North Carolina: You Got Fracked by ALEC and Exxon
by Connor Gibson
August 16, 2012
Updated Aug. 30, 2013 to reflect changes in ALEC leadership positions.
Remember that controversial law last year, legalizing fracking in North Carolina after being vetoed by the state’s governor? The law bears tell-tale signs of being written by the American Legislative Exchange Council (ALEC), a corporate front group with ties to the fracking industry.
Like the Exxon-backed fracking loopholes in Ohio and numerousother states, the new North Carolina law contains the same “trade secrets” provisions that ensure the public will not have the right to know which chemicals gas frackers are pumping underground to retrieve shale oil and gas. The “trade secrets” provisions are key to ALEC’s model bill in order to allow Exxon, Shell, Duke Energy and other ALEC member companies to more quickly extract, pipe and burn gas without having to bother with pesky transparency laws.
Here’s a list of NC ALEC legislators who co-sponsored the bill legalizing fracking: S820 or HB1052 — the so-called “Clean Energy and Economic Security Act”
- Sen. Tom Apodaca
- Sen. David Rouzer — member of ALEC’s Energy, Environment and Agriculture task force, which created the frack fluid disclosure loophole bill with internal sponsorship by ExxonMobil.
Rep. Fred Steen co-sponsored the House version of the so-called “Clean Energy and Economic Security Act.” Steen was ALEC’s State Chair in North Carolina, and his job is to ensure ALEC models are introduced and, ideally for ALEC, passed. Rep. Steen was the only state legislator serving as State Chair in North Carolina (other states often have multiple legislators serving as co-chairs), and according to ALEC’s tax forms, his position implies the following responsibilities (emphasis mine):
State Chairmen duties shall include recruiting new members, working to ensure introduction of model legislation, suggesting task force membership, establishing state steering committees, planning issue events, and working with the Private Enterprise State Chairman to raise and oversee expenditures of legislative ‘scholarship’ funds.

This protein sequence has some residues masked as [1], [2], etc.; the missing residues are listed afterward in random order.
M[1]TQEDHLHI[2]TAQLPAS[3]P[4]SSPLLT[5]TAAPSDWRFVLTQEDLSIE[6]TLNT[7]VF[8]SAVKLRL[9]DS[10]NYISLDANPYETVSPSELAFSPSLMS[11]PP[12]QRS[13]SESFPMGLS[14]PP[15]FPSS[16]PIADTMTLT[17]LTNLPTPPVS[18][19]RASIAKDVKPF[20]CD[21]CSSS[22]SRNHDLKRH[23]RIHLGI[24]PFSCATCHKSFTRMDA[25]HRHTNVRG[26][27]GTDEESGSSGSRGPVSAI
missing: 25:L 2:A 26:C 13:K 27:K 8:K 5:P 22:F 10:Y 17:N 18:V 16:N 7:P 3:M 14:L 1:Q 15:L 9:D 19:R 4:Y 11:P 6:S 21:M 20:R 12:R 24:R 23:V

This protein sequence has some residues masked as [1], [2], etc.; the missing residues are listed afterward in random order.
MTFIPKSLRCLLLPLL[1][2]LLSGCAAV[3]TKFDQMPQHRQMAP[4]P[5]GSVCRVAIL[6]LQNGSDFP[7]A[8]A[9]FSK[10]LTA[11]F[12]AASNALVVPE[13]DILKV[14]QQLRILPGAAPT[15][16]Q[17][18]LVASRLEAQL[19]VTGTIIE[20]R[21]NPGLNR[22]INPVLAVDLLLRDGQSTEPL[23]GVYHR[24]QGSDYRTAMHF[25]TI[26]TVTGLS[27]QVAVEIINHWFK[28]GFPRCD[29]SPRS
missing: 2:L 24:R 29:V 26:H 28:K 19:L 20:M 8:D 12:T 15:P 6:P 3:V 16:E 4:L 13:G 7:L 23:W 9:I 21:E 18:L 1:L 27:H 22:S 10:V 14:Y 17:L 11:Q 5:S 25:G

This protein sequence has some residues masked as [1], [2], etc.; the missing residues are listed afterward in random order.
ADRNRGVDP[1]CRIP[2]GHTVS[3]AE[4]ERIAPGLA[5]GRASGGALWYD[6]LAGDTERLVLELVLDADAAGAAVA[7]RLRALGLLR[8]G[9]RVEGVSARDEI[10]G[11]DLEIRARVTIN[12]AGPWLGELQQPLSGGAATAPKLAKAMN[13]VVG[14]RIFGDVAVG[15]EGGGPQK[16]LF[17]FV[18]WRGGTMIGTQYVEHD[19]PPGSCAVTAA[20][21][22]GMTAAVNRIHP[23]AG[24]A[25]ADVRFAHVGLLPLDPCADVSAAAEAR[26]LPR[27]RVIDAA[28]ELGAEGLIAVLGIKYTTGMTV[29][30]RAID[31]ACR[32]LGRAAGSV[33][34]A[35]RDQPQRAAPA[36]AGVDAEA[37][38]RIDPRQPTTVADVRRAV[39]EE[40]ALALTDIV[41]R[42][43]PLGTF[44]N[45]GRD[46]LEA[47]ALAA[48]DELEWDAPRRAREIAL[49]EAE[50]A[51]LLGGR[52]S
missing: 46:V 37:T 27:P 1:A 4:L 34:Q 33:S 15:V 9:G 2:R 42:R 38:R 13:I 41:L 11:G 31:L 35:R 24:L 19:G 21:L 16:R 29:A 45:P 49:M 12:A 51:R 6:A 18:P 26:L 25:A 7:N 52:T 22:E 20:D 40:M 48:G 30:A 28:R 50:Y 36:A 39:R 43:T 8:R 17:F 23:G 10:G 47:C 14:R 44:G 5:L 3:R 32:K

As ALEC’s state chairman in NC at the time of this vote, Rep. Steen appointed a “Private Sector Co-Chairman” to help oversee ALEC activity in NC. In this case, Rep. Steen worked with North Dakota lobbyist Joel Gilbertson, who represents clients like AIG, PhRMA, and Crop Life America (a front group for pesticide and chemical fertilizer interests). Rep. Steen was listed on ALEC’s website as its State Chairman since at least late 2008, suggesting that he has been re-appointed to that position at least once–a term lasts two years.
Ironically, co-sponsoring Rep. Mike Hager has been asked about his role in ALEC before, telling the Charlotte Business Journal that, “I’m not a big fan of model legislation.” Apparently, keeping toxic chemicals secret from constituents is something Rep. Hager is a big fan of, in which case ALEC models are pretty useful. Rep. Hager has received $15,500 from oil, gas and electric utility interests in this election cycle, on top of $3,250 from his first successful election bid in 2010. One of the utilities donating to Rep. Hager is Duke Energy, his former employer, which operates natural gas pipelines that deliver to over 500,000 customers and is expanding gas generation at its power plants.
North Carolina’s fracking loophole law has drawn attention from around the country, including a statement of support from Republican presidential candidate Mitt Romney. The new NC law barely overturned a veto by former Gov. Beverly Perdue, in a heartbreaking twist involving one Democratic legislator being bought out at the last minute and another accidentally voting in favor of the bill and refused the opportunity to correct her vote, something that is commonly acceptable when such a mistake is made. The Charlotte Observer explains:
Rep. Becky Carney, a Democrat from Mecklenburg County who opposes fracking, pushed the wrong button and accidentally voted with Republicans to override the veto. A maneuver by Wake County Republican Paul Skip Stam prevented her from changing her vote, giving the GOP a historic one-vote margin of victory.
“It was a huge mistake, Carney said afterward. I take full responsibility.
Democrats denounced Stams quick parliamentary maneuver as a dirty trick that resulted in the passage of a landmark energy overhaul that could create a natural gas production industry in the state. […]Carney said it was the first time in her 10-year legislative career that she pushed the wrong button on a vote. Mistaken votes are not uncommon and letting lawmakers change their votes is routine practice in the state legislature.
This local news clip posted by the Voter’s Legislative Transparency Project, which tracks ALEC activity in North Carolina, includes more on Rep. Carney’s error: